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Mr. George Attoh's picture on a wall at the bar.


His son, Charles Nii Attoh, and current manager of the bar.


The outside of the bar.


Attoh's Bar, a historical landmark


Some seventy years later, Attoh's Bar is still in business at Osu, Accra, Ghana.


The bar was established by Mr. George Attoh, a Ga and Osu born native, when he returned from World War II in 1945.


Uncle Pa George, as he was famously known, already fluent in many Ghanaian Languages, was also fluent in several European Languages.


Attoh's Bar became an institution, a sort of Rick's Bar (the film Casablanca fame without the shady aspects) in the then Gold Coast that was to become  the nation of Ghana today. 


Uncle Pa George was the icon of Attoh's Bar. If for nothing, not even for a drink, people came to the bar to hear him talk for he was a superb conversationalist - a raconteur of a rare kind.

Attoh’s Bar soon became the watering hole and meeting place for diplomats from all over the world after the Gold Coast became Ghana in 1957.


"He was always there in his white shorts and white shirt to welcome all high and low with his charming and infectious smile. His Motto was that all are welcome at Atto’s Bar," says his nephew Rev. Peter E. Addo, a long time educationist in the US, residing in North Carolina.


"Charles Nii Attoh, the son of Uncle Pa George, looks just like my late uncle"  says Rev. Addo.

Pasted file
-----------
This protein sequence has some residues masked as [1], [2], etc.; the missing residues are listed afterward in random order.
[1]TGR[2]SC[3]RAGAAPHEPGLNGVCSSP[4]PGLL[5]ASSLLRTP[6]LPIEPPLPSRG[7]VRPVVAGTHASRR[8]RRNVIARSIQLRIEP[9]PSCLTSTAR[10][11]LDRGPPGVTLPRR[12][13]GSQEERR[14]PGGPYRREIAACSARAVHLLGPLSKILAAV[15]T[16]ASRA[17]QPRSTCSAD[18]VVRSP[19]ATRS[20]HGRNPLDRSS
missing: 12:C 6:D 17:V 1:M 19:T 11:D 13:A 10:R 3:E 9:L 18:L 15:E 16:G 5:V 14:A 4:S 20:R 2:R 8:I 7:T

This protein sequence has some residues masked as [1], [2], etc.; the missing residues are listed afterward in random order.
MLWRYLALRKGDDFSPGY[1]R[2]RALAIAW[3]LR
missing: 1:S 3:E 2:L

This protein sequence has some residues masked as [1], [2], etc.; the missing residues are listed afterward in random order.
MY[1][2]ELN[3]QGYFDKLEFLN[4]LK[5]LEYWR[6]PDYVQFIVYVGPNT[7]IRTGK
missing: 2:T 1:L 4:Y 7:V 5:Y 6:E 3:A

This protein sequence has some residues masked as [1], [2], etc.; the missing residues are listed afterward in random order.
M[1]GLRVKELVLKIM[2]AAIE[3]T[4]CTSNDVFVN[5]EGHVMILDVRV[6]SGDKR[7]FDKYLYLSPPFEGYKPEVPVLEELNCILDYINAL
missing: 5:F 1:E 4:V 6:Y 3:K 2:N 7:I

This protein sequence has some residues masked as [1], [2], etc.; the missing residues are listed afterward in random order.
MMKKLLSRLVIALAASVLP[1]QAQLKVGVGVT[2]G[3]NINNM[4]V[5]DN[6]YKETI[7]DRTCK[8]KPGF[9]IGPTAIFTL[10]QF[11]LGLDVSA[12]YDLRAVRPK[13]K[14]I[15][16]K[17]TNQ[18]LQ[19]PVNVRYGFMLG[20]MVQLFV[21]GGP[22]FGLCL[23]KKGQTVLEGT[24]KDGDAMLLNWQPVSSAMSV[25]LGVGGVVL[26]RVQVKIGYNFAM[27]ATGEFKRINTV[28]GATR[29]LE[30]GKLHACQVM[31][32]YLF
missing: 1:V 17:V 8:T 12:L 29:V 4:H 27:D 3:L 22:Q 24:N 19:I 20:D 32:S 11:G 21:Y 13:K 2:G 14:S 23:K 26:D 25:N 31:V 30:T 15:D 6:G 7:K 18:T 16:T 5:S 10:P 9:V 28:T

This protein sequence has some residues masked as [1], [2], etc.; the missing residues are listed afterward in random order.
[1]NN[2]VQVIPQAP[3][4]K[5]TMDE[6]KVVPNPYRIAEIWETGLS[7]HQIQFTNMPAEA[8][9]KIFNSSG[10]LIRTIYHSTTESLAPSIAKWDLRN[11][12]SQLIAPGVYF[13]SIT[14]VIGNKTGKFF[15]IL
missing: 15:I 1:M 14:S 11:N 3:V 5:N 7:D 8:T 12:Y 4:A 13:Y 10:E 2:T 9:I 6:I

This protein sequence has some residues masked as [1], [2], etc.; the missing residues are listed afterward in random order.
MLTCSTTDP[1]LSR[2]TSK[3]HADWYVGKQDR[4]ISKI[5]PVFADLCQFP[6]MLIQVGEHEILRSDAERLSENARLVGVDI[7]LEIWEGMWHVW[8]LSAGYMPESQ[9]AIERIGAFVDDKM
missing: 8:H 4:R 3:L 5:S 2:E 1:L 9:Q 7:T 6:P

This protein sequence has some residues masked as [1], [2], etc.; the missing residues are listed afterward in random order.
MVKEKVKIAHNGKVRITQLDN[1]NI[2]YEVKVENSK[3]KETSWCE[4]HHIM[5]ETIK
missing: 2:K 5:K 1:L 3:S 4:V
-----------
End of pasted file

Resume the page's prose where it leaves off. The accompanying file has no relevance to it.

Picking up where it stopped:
Charles is the current proprietor and manager of the family business.

Ghanadot is pleased to have in its archives pictures of the old and current Attoh's Bar brought to us by Rev. Addo.  It is a sure tourist attraction site and a landmark of early post independent Ghana.


E. Ablorh-Odjidja

Publisher, Ghanadot

August 07, 2013r


Response from a reader:


Dear Editor:


By chance I have just read your comments on Attoh's Bar. I had the good fortune to meet George many years ago the last time being about 30 years or so and what memories came flooding back. There were many good things from the first meeting, a welcome and handshake was the first. In talking to George you soon realised what a super memory he had for regaling tails and then came the history of the bar, a chance to sign the visitors book, a look through the many news reports he had gathered over the years including a Reuters report that "during the coup all shops and businesses in Accra were closed except Attoh's". His claim that the beer was always cold, the glasses clean and the ash trays empty was true, other than that things were left alone - presents on the shelves were left untouched and consequently full of dust and cobwebs. The bar I remember had a Toyota fan on it, that had been working for so long the front fan protector had rusted and all but blown away but an excellent fan according to George. There were others, brown round Bakelite light switches and a Rediffusion radio, neither of which I had seen for ages - but still functioning. Too, too many things to mention but the most endearing was the night I popped in for a beer (my visits to Ghana from the UK were limited and I would see George once, twice a year); empty but for three well dressed Ghanaian business men sat at the bar. They immediately switched from English to local dialect and just as quickly were admonished by George for doing so and turned to stare at him. Georges explanation to these three was that I was his brother and they should continue their conversation in English for the only difference between him and me was that he was born at night and I was born 1during the daytime. Turned into an enjoyable night for the five of us which kept the bar open past its usual 21:00 hours closing.  RIP George, thanks for the memories, I just wish there were many more like you in this world.


John Finney (Obrouni), Manchester.







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